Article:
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Board control is held by Nokia, with Nokia President and CEO Olli-Pekka Kallasvuo serving as company Chairman.
"The executive board of network-equipment vendor Nokia Siemens Networks said it has decided not to take on any new business in Iran and will gradually reduce its existing commitments, effective Jan. 1, 2012. In a letter to its staff in Iran, the Helsinki-based joint venture cited toughening global sanctions against Iran that 'make it almost impossible for Nokia Siemens Networks to do business with Iranian customers.' The Wall Street Journal obtained a copy of the letter... The action by the company—a joint venture between Nokia Corp. and Siemens AG—ramps up economic pressure on Iran, which has a growing mobile-phone industry that the government controls... An article on page one of the Journal in October documented the growth in Huawei's business in Iran after Western companies, including NSN, pulled back following the government's bloody crackdown on its citizens two years ago... In its letter, NSN said there were "serious concerns" over whether the shareholding structures of some of its Iranian customers meant the venture was prohibited from doing business with them under international sanctions. NSN said it was monitoring the situation 'continuously.'... It also said that sanctions on financial institutions have made it difficult for NSN to transfer money out of Iran for about a year... NSN, which has about 400 employees in Iran, announced last month it would cut nearly a quarter of its global work force of 74,000 in a broad restructuring to focus on mobile broadband... The venture came under fire in 2009 after Siemens disclosed that NSN had provided Iran's largest telecom, government-owned Telecommunications Co. of Iran, with a monitoring center capable of intercepting and recording voice calls on its mobile networks... NSN had also provided network equipment to TCI's mobile-phone operator, as well as another operator, MTN Irancell, that permitted interception... NSN sold its global monitoring-center business in March 2009. The company also established a human-rights policy to reduce the potential for abuse of its products." (The Wall Street Journal, "Nokia Siemens Venture to Reduce Its Business in Iran," 12/14/2011)
"An imprisoned Iranian activist [Isa Saharkhiz] is suing Nokia Siemens Networks (NSN) over allegations that the telecommunications company provided the Islamic regime with a monitoring system it used to spy on the opposition Green movement.... Saharkhiz, who is still in detention, discovered during his interrogation in Tehran's Evin prison that his whereabouts were revealed when security officials listened in to his mobile phone conversations using technology NSN allegedly sold to Iran, his son Mehdi told the Guardian." (The Guardian, "Iranain activist sues telecom firm over 'spying system,'" 8/24/2010)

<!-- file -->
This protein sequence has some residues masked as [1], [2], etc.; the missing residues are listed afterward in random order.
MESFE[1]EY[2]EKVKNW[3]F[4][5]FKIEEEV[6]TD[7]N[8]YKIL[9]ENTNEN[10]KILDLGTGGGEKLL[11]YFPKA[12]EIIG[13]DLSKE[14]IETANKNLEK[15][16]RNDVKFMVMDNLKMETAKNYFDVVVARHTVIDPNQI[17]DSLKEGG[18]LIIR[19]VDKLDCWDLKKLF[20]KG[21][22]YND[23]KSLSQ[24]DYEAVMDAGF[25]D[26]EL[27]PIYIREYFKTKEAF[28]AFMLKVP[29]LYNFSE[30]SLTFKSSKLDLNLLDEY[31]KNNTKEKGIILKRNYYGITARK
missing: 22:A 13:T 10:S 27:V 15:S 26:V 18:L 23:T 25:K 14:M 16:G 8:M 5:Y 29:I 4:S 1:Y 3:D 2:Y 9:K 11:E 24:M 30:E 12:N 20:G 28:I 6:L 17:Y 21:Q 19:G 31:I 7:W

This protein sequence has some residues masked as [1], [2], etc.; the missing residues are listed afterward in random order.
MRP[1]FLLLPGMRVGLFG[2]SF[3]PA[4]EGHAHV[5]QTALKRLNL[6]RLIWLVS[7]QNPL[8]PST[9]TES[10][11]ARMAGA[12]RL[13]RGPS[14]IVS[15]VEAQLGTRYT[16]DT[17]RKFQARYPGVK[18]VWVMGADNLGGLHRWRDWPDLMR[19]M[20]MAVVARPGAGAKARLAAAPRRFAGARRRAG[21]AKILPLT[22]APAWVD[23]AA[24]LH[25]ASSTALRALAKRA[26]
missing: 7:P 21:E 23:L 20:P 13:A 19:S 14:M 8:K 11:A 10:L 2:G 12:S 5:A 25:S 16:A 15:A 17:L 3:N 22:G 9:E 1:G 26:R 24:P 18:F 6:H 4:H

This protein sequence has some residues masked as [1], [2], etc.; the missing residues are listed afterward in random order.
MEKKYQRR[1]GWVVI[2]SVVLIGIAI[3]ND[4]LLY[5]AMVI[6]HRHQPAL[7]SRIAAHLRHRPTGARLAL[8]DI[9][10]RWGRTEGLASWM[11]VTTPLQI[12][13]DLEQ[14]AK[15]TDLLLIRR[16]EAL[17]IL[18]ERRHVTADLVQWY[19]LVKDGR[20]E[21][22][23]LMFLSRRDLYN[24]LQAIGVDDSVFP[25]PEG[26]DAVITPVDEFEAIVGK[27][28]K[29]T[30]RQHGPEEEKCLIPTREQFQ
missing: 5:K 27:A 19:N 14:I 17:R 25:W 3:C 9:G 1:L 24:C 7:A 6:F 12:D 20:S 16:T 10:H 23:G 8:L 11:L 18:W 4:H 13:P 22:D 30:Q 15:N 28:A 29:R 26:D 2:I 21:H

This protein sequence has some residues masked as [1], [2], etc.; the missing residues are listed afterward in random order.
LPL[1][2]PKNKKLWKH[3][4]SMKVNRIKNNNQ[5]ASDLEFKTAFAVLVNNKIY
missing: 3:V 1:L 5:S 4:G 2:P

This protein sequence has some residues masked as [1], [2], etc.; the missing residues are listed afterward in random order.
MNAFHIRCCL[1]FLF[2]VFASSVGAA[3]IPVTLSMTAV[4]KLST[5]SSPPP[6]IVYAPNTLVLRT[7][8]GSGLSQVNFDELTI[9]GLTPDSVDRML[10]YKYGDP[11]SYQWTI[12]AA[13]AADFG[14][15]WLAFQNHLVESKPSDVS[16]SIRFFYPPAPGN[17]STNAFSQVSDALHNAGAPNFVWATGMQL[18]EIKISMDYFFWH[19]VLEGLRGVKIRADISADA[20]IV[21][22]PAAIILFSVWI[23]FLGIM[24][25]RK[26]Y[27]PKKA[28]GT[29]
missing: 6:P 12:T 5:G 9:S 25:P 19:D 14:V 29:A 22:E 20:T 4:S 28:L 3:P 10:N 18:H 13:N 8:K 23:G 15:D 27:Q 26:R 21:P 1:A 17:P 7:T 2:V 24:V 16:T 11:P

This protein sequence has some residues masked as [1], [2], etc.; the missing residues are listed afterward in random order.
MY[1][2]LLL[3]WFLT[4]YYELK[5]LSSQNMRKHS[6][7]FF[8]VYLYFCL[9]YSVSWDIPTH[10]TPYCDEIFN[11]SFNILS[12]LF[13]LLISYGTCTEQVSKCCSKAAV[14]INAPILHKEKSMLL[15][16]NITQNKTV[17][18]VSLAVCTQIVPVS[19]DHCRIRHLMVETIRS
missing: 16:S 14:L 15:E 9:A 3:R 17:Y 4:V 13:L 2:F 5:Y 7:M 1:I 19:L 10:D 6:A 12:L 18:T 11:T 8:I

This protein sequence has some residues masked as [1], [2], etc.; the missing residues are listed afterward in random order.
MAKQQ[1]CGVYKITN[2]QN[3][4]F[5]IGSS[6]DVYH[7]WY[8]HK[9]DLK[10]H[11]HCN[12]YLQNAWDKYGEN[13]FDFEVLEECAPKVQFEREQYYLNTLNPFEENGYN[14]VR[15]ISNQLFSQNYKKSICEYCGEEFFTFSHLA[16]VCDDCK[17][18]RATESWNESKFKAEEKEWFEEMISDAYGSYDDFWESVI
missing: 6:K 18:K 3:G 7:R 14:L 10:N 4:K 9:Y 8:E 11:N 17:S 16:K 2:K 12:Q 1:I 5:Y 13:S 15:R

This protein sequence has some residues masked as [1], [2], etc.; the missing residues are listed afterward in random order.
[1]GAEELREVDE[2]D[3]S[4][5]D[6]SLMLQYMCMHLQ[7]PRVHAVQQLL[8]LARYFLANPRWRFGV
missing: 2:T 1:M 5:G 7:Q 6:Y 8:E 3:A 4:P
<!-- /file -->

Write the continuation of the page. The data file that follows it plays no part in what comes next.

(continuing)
As of June 29, 2010, USASpending.gov now lists that Nokia Siemens has received nearly $26.7 million from the U.S. government, with the overwhelming majority of those funds ($23 million) coming from the Department of Defense (USASpending.gov, 6/29/10).
"Nokia Siemens also continues to provide services to two cellphone companies in Iran. The company spokesman also said that “Forty million people in Iran have gotten cellphones over the last couple of years.” Between 2000 and March 2010, Nokia Siemens received $21.5 million in U.S. federal funds (The New York Times, “Profiting from Iran, and the U.S.”, 3/6/10).
On June 22, 2009, amidst the post-election unrest in Iran, The Wall Street Journal reported that in 2008, the Nokia Siemens Networks had sold equipment to Iran that contributed to the Iranian regime’s ability to monitor and censor Internet, voice and mobile communications.
The “monitoring center [Lawful Interception Gateway (LIG)],” sold to the government’s telecommunications monopoly TCI (Telecommunications Company of Iran), intrinsically provides the regime “the capability to intercept any communications that runs over them.” The equipment also has lawful uses, such as “intercepting data for the purposes of combating terrorism, child pornography, drug trafficking and other criminal activities carried out online.”
Reportedly, the Iranian government began to make extensive use of this technology during the post-election unrest. The regime likely used the equipment to perform “deep packet inspections,” allowing the government to monitor online communications such emails, Internet phone calls, Facebook, Twitter, Instant Messaging, etc (The Wall Street Journal, “Iran's Web Spying Aided By Western Technology,” 6/22/09).
Nokia Siemens Networks (NSN) is a multinational telecommunications, hardware, software, and services company working with communication system providers in 150 countries (Company Website. “About Us”).
Nokia and Siemens created the jointly-owned subsidiary in 2006, merging their respective network infrastructure divisions. The 50/50 joint venture is incorporated in the Netherlands and headquartered in Finland (Ovum, “Siemens and Nokia to merge network infrastructure divisions,” 6/19/2006).